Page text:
ARCHIVED: On my PC, why am I having network problems after installing file-sharing software?
Peer-to-peer Internet file-sharing programs (e.g., BitTorrent clients such as µTorrent, Gnutella network clients such as Shareaza, and ED2k clients such as eMule) often slow a network connection or cause network problems for various reasons:
- They can use up a lot of bandwidth. If you transfer
only a few files, you may not notice any problems, but when you share
several files at once, your networking performance may drop
- Many file-sharing programs are configured to launch in the background
every time you log into your computer, so you may share files
- Some peer-to-peer file-sharing programs include third-party
software, such as spyware, adware, or malicious programs
such as keyloggers and Trojans. These programs take up bandwidth in
reporting back to the programmer or another compromised computer, and
in some cases set your computer up to be part of a botnet, which
causes a slowdown.
- The peer-to-peer networks to which these programs connect may contain malicious software (malware) masquerading as legitimate files. The software's actions (infecting your computer and subsequently propagating themselves) will slow your connection.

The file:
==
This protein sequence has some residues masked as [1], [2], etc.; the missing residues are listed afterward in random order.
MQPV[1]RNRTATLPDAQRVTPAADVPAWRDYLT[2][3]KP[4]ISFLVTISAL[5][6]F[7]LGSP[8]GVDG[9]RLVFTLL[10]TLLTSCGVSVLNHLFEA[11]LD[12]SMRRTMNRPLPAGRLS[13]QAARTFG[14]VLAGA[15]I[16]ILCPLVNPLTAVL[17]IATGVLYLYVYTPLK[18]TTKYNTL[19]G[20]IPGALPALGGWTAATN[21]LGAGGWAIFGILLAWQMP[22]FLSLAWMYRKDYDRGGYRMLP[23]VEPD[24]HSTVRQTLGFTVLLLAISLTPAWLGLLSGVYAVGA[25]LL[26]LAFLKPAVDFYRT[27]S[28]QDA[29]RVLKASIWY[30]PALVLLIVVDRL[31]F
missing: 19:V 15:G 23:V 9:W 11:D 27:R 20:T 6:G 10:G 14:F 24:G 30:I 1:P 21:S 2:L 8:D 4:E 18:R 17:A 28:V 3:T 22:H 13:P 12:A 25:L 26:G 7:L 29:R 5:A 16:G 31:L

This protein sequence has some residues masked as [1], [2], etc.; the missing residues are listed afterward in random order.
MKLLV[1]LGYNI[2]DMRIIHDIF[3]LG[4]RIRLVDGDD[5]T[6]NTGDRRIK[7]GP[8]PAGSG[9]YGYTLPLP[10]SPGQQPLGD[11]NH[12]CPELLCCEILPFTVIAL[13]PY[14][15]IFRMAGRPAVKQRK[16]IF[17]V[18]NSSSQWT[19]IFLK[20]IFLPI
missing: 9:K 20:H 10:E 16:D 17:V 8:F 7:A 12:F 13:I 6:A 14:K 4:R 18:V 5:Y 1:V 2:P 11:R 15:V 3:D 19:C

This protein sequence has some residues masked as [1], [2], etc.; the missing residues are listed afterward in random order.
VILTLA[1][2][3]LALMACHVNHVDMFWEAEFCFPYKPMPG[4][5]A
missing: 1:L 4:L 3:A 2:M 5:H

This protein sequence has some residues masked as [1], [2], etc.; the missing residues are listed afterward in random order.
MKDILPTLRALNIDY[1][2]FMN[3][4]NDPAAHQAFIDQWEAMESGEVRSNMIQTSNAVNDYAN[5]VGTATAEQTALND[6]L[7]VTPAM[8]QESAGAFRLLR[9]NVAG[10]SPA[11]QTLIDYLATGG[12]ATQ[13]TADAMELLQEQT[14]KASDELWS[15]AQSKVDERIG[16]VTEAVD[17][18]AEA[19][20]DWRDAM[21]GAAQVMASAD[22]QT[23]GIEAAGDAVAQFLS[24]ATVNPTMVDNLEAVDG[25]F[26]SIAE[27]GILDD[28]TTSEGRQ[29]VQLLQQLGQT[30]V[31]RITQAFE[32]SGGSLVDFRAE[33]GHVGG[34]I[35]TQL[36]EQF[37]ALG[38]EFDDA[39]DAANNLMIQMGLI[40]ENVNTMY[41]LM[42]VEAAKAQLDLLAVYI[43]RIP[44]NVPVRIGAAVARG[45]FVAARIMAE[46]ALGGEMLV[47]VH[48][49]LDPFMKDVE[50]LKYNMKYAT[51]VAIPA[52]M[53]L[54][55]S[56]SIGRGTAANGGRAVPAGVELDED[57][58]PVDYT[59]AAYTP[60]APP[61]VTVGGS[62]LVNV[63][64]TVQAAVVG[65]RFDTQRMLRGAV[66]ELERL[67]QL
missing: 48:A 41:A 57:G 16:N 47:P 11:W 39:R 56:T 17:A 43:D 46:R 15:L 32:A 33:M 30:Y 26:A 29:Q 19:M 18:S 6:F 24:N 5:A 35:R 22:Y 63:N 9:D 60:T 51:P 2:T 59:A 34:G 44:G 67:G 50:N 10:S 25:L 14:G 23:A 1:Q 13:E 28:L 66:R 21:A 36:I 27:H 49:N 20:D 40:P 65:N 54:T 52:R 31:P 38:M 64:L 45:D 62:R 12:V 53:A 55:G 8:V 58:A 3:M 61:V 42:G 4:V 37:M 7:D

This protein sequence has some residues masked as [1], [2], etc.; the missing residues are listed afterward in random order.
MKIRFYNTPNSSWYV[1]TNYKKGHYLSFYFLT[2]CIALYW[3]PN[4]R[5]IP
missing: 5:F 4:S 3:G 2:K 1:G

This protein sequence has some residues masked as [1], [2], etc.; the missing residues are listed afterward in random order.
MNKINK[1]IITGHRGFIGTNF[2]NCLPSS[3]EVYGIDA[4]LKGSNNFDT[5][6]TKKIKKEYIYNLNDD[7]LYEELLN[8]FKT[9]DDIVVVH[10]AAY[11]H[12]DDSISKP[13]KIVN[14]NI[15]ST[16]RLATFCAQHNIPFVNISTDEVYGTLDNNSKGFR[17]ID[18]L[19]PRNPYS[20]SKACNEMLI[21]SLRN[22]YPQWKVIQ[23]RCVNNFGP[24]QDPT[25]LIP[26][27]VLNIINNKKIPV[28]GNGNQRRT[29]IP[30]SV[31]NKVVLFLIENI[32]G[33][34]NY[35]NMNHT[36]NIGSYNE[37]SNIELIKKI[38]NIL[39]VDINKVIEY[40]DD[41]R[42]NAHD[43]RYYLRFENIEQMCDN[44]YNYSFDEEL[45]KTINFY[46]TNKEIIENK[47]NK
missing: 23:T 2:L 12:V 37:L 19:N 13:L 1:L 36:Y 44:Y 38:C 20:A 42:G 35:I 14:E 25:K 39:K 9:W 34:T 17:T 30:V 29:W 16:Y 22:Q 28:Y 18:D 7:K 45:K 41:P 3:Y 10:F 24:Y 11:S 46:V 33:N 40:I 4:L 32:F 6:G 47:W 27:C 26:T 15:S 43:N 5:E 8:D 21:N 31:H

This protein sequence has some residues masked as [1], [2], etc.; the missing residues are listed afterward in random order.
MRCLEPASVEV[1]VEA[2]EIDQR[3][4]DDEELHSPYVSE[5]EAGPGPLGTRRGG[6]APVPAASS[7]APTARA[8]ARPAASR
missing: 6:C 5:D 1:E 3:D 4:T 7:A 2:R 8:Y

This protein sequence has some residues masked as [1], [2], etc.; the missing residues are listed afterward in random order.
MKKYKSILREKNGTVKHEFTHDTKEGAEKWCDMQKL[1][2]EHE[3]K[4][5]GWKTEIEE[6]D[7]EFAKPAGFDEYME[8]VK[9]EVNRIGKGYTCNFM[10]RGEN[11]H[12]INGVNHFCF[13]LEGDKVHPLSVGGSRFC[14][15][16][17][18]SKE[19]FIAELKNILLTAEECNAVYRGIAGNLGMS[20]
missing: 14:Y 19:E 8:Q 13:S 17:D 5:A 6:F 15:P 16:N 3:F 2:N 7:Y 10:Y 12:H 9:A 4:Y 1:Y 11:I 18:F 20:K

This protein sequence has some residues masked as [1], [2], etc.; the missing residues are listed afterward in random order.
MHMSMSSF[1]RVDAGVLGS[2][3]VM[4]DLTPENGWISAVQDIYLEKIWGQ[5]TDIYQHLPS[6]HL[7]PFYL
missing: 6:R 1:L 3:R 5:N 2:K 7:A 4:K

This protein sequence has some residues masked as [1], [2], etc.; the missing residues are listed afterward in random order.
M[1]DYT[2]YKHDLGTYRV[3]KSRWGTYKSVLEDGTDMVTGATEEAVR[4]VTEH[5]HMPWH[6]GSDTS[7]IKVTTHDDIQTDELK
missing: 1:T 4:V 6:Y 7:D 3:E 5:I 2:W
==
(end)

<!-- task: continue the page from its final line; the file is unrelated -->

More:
If you experience network problems after installing file-sharing programs:
- Disable the file-sharing program from starting automatically. How
you do this depends on the program, but in many cases, if there's not
a setting within the program to reconfigure this, you can do the
All Programs, and then
- Locate the file-sharing program, and then right-click it. Select
- ARCHIVED: Remove the third-party accompanying programs, and/or ARCHIVED: run security software to remove infections. Keep in mind that this sometimes renders the file-sharing program dysfunctional.
It is impossible for UITS to compile an exhaustive list of potential malware or all the third-party applications that, if not malicious, still affect network performance. The following security packages available from Indiana University detect most problematic third-party programs:
- Symantec AntiVirus
- While Symantec AntiVirus exists primarily for virus,
worm, and Trojan removal, it also detects and quarantines or removes
spyware, adware, and other types of malware.
- Windows Defender
- Windows Defender is Microsoft's antispyware program. It is available as a stand-alone product or as part of Windows 7 or Vista. It can scan for and remove spyware components from your computer's memory, registry, and hard drives.
Last modified on January 07, 2013.